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Obama Isn’t Saving the Whales

Without Economic Sanctions it’s Unlikely Iceland will End its Whaling Program

There is nothing quite like a trade sanction to help persuade a country into changing its behaviour. Which is why President Obama’s decision to waive all economic sanctions against Iceland for their illegal whaling operations has left people scratching their heads.

Earth Island Institute’s International Marine Mammal Project and other environmental and animal welfare organizations, along with several members of Congress, had urged President Obama to impose strong economic sanctions against Iceland, to no avail.

Despite acknowledging that Iceland’s commercial whaling is undermining multilateral conservation efforts for these endangered and highly intelligent mammals, Obama said in a statement to Congress that he would not direct trade sanctions against the country,  instead he is opting for moderate approaches such as diplomatic visits and linking U.S. cooperation in joint Arctic projects with Iceland’s modifications of its whaling policy.

Iceland is one of three remaining whaling nations, along with Japan and Norway. It resumed commercial whaling in 2006 in direct contravention of the global moratorium imposed by the International Whaling Commission (IWC) in 1986. All three countries have been listed under the Pelly Amendment, which allows for economic sanctions against countries that violate global fisheries conservation agreements. Yet, to this day, no sanctions have been levied on any of these nations.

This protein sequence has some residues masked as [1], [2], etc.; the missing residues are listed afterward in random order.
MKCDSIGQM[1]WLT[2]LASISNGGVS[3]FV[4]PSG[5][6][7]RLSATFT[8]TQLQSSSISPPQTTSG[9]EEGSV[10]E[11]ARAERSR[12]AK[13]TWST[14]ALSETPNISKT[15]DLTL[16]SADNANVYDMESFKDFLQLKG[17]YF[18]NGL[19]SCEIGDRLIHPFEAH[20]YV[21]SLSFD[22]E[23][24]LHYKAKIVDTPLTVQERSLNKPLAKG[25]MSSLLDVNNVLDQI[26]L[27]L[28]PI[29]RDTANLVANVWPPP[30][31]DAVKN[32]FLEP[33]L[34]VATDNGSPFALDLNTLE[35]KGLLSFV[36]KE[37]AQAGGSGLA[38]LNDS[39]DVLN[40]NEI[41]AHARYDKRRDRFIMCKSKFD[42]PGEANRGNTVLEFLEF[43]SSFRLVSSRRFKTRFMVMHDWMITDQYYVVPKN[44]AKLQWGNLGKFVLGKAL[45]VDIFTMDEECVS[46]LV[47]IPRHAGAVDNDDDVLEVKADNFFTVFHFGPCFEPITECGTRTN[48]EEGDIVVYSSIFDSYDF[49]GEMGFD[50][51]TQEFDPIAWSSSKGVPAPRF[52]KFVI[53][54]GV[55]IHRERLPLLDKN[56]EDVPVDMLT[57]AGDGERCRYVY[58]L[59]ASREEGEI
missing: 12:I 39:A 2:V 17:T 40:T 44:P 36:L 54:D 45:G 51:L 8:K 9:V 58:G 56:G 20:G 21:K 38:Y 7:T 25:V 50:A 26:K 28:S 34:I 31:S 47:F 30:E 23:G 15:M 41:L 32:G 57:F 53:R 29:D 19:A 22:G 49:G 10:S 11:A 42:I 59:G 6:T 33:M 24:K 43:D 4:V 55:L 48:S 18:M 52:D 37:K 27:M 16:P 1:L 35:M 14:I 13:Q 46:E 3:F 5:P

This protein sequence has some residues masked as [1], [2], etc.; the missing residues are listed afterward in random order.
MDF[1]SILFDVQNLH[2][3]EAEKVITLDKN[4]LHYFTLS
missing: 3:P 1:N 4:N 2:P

It is a well-known fact that there is no humane way to kill a whale. A whale’s death at the hands of the Icelandic fleet can take upwards of 30 minutes of intense agony as it struggles to escape after being harpooned. Eventually it succumbs, exhausted, and is dragged onto the flensing platform. It is assumed that some of the whales are still alive when the whalers begin to butcher them.

Whales possess of the largest brains on the planet. They are sentient, highly social and peaceful creatures. They can also form the basis of a profitable tourism industry, as millions of people each year flock to whale-watching boats in order to catch a glimpse of a tail fluke as it disappears beneath the surface.

But this seems to mean nothing to Hvalur, Iceland’s whaling company, which killed about 150 fin whales, including 60 and 80 minke whales, last year alone – thereby threatening the very existence of a species that is teetering on the brink of extinction.

Without hard-hitting economic sanctions, it is unlikely that Iceland will feel enough pressure to end its illegal whaling program. The nation has plans to resume whaling in 2012, flouting the law and, apparently, getting away with it yet again. We can only hope that Obama will come to his senses and begin to enact the sanctions that he has a right, and an obligation, to impose.

Laura Bridgeman has long been interested in environmental issues. After graduating from university in Canada, she came to work with the Earth Island Institute to follow her passion. She works closely with Ric O’Barry’s Save Japan Dolphins project and is also involved in fostering youth leadership with the Institute’s New Leaders Initiative. 

Laura Bridgeman, Campaign & Communications Specialist, International Marine Mammal Project
Laura Bridgeman has long been interested in environmental issues. After graduating from university in Canada, she came to work with the Earth Island Institute to follow her passion. She works closely with Ric O'Barry's Save Japan Dolphins project and is also involved in fostering youth leadership with Earth Island Institute's New Leaders Initiative.

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